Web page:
Del. Eileen Filler-Corn (D-41) and her daughter Alana Corn at the Women's March on Washington.
Like so many of you and so many Americans, I was appalled when I learned of President Trump's Executive Order barring those from seven Muslim majority countries from entering the United States, even if they have valid American visas of any kind. This is not representative of who we are as a country. It is in direct opposition of our American values and our constitution because it essentially creates a religious test for entry into the United States. Until a recent reversal by the White House, it also denied due process to green card holders who have been unable to reenter the country.
One of the many reasons my husband and I chose to live and raise our family in Fairfax County was due to its diversity. We wanted our children to be exposed to people of different cultures and religions. We strived to set an example for them to be tolerant of others. We taught them that America is great because of immigrants, not in spite of them. We should know better than to repeat the mistakes of the past, such as when European Jews were turned away from American shores and in many cases, like that of Anne Frank, later perished in concentration camps. Accepting this as the status quo is unacceptable.
Joining Women's March on Washington
I was honored to join the hundreds of thousands of women and men who participated in the Women’s March on Washington last week. All of us who took part in one of the largest peaceful marches in American history exercised our First Amendment right to peaceably assemble. We sought to remind our new President how important it is to us that he protect our precious civil liberties. In addition to well over half a million people marching in Washington, estimates placed the number of participants nationwide at over 3 million in more than 500 separate locations—with every state represented.
I cannot accurately put into words the feeling I had marching with my daughter and my husband as well as being surrounded by so many passionate women of all ages, daughters, mothers, grandmothers, as well as men of all ages as far as the eye could see. This past Monday, I gave my first floor speech of the session about the Women’s March, why we marched and how precious our First Amendment right to peacefully assemble is. You can watch my remarks here.
This past week several of my bills were acted upon in subcommittee, full committee and on the floor of the House of Delegates.
Notification of Bullying. My bill, HB 1709, which would direct school principals to notify the parent of any student involved in an alleged incident of bullying of the status of any investigation within 14 school days following the allegation of bullying, unanimously passed the House this week. Next, I will have the opportunity to present the bill to the State Senate. I was appreciative of the compelling testimony provided the previous week by Sylvia and Brandon Farbstein. Brandon is a 17-year old student in Henrico County Public Schools who was a victim of bullying. His mother Sylvia struggled to get updates about the status of the incidents in which Brandon was victimized. It is my hope that this legislation will ensure that parents receive timely updates when their child is a part of a bullying investigation.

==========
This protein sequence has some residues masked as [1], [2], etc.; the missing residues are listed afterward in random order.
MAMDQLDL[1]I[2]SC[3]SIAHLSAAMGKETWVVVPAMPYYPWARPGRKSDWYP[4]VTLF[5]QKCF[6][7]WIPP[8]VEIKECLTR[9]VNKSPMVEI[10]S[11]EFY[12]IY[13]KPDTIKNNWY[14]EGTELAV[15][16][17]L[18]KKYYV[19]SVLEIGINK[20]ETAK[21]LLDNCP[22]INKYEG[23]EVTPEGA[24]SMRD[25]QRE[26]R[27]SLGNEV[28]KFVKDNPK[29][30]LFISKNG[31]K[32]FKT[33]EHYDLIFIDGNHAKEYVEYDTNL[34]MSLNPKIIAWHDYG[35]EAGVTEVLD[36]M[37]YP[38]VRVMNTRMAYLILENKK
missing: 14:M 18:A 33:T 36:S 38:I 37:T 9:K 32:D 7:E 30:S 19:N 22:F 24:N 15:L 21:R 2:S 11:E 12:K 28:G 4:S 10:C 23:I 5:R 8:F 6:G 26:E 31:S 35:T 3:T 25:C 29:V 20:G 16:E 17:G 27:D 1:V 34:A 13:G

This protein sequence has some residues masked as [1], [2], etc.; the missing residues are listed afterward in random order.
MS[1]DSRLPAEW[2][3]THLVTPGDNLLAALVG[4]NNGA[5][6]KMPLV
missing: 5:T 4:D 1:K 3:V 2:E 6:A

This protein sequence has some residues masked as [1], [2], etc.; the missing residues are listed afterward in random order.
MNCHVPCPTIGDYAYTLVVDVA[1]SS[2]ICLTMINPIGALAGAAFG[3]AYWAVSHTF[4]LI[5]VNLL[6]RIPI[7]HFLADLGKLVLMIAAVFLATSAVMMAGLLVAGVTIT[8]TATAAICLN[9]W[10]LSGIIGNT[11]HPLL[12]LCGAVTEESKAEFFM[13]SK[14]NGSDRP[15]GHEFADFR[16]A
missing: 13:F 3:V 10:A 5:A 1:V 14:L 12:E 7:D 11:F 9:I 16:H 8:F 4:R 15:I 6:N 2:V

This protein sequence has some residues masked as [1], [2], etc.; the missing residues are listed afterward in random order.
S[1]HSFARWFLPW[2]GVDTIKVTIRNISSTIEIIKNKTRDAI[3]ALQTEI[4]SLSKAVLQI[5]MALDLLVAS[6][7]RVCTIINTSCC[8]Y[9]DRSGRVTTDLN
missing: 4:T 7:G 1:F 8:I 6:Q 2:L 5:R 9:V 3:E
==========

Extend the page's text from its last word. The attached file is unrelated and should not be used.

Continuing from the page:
Encouraging Workforce Development in Schools. My bill HB 1708, which would require the Board of Education to consider including industry credentials earned when measuring school accreditation, was passed in the Education Innovation Committee. I will present this bill to the full Education Committee tomorrow. As Chair of Jobs for Virginia graduates, I often visit schools that not only ensure that students graduate, but also prepare them for life after high school. For some students, that may include higher education, for others it may be directly entering the workforce. This bill advocates for rewarding schools that provide career technical education to their students.
Boundaries and Consent. I had two bills up in the Elementary and Secondary Education Subcommittee this past week. One, HB 2257, would ensure that consent education is taught in High School Family Life Education. The other, HB 2406, would require any family life education curriculum offered in any elementary school, middle school, or high school to include instruction on the importance of the personal privacy and personal boundaries of other individuals. HB 2406 and HB 2257 passed out of subcommittee and will go before the full Education committee tomorrow.
Visitors to Richmond
This was another week of friends, constituents and groups visiting me in my office in Richmond. I truly appreciate visitors taking the time to make this effort. I met with representatives from the GMU Student Government Association, members of the VEA, AARP, SEIU, 4H, and student hygienists from Northern Virginia Community College among many other groups.
It is my privilege to serve in the House of Delegates on your behalf and address the issues that face the 41st District and the Commonwealth as a whole. I look forward to hearing from you or seeing you in Richmond and/or out and about in the 41st District during the weekends. Please don't hesitate to contact me if you need any assistance from my office.